State Hopping - Trapping Trips Part #2
In the last blog, I mentioned that a hotel is the most convenient/flexible form of lodging.
The first year we went to Arkansas, our first choice property was just plain not going to work. We spent the rest of the day driving and looking at other properties, 350 miles later we found one that would be a good fit for trapping. If we had set up camp or booked a room for an extended stay it would have been difficult to be flexible. For the first trip to a new area, always plan that where you stay the first night may not be where you spend the second night.
I cannot mention it often enough, going in blind it is very important to be flexible.
It is a good idea to have a goal or plan as to what animals you want to target, particularly if you have limited time. Here again you need to be flexible. You should be at least somewhat prepared for all furbearers in the area in case your target animal is just not there in the numbers you had hoped for.
Generally, the trips we take are to trap bobcats. While you have to be flexible and willing to adjust, we try not to get too distracted with other types of trapping. In other words, we can trap coons at home and coons in the south are not worth very much- it is just not worth spending limited time on an animal that you can catch at home.
The majority of equipment you take should be geared toward the target animal with some additional equipment for other species. Here again flexibility is important. It is very important to have back-up equipment, depending on what it is 2 or 3 duplicates is a good idea. Nothing could mess up a trip more than losing a key item, such as a stake driver without having a back-up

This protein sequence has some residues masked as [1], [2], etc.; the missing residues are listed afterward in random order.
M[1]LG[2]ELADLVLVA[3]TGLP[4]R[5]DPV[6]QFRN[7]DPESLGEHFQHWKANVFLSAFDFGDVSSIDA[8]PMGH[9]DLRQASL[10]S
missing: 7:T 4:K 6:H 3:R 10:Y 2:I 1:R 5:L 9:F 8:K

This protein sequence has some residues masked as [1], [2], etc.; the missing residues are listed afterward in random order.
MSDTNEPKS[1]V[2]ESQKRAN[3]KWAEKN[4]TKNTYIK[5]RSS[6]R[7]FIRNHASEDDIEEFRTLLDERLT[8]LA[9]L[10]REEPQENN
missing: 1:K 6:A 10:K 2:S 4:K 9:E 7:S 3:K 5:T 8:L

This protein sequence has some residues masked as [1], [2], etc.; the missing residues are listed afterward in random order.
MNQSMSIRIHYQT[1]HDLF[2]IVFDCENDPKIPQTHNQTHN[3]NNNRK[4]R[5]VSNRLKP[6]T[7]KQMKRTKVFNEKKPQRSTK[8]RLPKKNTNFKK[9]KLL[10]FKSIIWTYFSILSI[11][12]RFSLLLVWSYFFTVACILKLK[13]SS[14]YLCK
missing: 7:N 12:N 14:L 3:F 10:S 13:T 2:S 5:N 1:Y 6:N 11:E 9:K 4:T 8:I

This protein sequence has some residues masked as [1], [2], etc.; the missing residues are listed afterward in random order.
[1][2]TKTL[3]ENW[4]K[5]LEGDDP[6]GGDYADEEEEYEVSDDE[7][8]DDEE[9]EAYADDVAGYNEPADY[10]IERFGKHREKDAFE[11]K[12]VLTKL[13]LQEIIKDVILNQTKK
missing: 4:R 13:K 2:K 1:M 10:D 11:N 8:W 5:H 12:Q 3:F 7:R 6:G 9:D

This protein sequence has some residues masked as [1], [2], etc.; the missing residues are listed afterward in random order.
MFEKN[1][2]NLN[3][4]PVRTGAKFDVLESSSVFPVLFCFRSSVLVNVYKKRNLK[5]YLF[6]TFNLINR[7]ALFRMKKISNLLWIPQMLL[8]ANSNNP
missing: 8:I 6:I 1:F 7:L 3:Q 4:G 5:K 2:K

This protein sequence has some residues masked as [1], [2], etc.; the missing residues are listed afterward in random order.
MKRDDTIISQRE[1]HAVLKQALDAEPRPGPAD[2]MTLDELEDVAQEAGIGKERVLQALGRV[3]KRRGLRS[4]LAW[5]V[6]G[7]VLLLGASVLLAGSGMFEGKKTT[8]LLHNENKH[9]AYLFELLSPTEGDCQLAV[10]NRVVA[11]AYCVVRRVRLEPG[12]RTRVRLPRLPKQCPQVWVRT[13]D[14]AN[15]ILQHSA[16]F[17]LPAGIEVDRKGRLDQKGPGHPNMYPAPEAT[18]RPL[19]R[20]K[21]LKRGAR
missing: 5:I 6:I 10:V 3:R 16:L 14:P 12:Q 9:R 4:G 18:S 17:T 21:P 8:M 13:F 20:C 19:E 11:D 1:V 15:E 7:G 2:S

Some other suggestions and considerations:
Weather - obviously you have no control, try to be prepared.
Skinning - try to have a plan in place. It is common for us to use an unoccupied deer camp. Many times they have areas where deer are hung, which are perfect for hanging a skinning gambrel.
We normally take a small freezer with us and have found that hotels don't mind us bringing it in to the room. A small freezer works for us however, if you are trapping; beaver, coon or a large number of coyotes you will need a big freezer.
Very important! Read and reread the trapping regulations, I don't know of any state that has the exact trapping regulations of my home state.
If you run into hunters or other trappers, be friendly. Many times conversation with others can open up other areas for you to trap. Some may become lifelong friends. It is true, some may not welcome a non-resident trapper with open arms - the upside is worth the risk of a grumpy resident! It is always best to size up the situation before having an extended conversation.
Sometimes you just have to know when to admit defeat! A couple of seasons ago, Justin and I were on a second trip- the weather literally sent us home. Two days of snow followed by an ice storm warning was enough to persuade us to leave. Ice storms in the south are notorious for power outages, impassable roads, etc.; we just weren't willing to experience all of that first hand.
To sum all of this up: don't sweat the small stuff, try to be as flexible as possible, know the laws and have a great time!
Until next time….
Charlie Masheck has been a trapper since 1972. He started Hoosier Trapper Supply in 1976 and was a fur buyer from 1976 - 1991. Charlie is also the formulator of the Leatherwood Line of trapping scents, Top Dog Predator Bait and Lip Licker Deer Lure. His 46 years of trapping experience and association with trappers and the fur industry have given him a history and perspective of the trapping trade few have.
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